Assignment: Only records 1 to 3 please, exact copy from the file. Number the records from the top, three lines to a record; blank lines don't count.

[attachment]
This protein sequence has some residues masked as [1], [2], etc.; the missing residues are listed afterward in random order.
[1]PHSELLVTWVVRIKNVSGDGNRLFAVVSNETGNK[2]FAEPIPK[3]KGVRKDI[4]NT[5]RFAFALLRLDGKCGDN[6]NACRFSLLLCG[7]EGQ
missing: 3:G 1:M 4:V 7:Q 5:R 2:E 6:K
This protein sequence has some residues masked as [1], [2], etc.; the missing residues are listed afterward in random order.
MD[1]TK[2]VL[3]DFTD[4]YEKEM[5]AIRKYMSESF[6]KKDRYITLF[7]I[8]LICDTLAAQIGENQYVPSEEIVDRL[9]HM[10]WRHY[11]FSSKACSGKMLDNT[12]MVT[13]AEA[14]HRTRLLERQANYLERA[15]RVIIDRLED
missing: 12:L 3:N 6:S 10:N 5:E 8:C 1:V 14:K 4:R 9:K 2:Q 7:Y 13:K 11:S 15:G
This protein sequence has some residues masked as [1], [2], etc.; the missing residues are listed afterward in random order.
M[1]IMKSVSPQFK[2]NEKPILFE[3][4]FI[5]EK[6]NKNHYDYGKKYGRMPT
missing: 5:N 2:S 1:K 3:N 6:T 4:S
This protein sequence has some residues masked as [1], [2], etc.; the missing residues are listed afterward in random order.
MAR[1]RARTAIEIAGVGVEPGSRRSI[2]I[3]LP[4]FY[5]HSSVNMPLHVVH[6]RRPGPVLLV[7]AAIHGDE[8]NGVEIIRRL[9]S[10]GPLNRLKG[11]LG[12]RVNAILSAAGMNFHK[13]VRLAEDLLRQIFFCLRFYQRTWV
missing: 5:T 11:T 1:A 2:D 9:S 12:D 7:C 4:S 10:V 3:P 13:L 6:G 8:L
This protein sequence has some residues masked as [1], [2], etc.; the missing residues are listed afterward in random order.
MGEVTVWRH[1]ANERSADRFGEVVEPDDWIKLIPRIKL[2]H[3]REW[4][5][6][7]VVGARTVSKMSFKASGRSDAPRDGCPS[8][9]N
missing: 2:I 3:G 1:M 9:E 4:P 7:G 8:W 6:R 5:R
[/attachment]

This protein sequence has some residues masked as [1], [2], etc.; the missing residues are listed afterward in random order.
[1]PHSELLVTWVVRIKNVSGDGNRLFAVVSNETGNK[2]FAEPIPK[3]KGVRKDI[4]NT[5]RFAFALLRLDGKCGDN[6]NACRFSLLLCG[7]EGQ
missing: 3:G 1:M 4:V 7:Q 5:R 2:E 6:K
This protein sequence has some residues masked as [1], [2], etc.; the missing residues are listed afterward in random order.
MD[1]TK[2]VL[3]DFTD[4]YEKEM[5]AIRKYMSESF[6]KKDRYITLF[7]I[8]LICDTLAAQIGENQYVPSEEIVDRL[9]HM[10]WRHY[11]FSSKACSGKMLDNT[12]MVT[13]AEA[14]HRTRLLERQANYLERA[15]RVIIDRLED
missing: 12:L 3:N 6:S 10:N 5:E 8:C 1:V 14:K 4:R 9:K 2:Q 7:Y 13:K 11:S 15:G
This protein sequence has some residues masked as [1], [2], etc.; the missing residues are listed afterward in random order.
M[1]IMKSVSPQFK[2]NEKPILFE[3][4]FI[5]EK[6]NKNHYDYGKKYGRMPT
missing: 5:N 2:S 1:K 3:N 6:T 4:S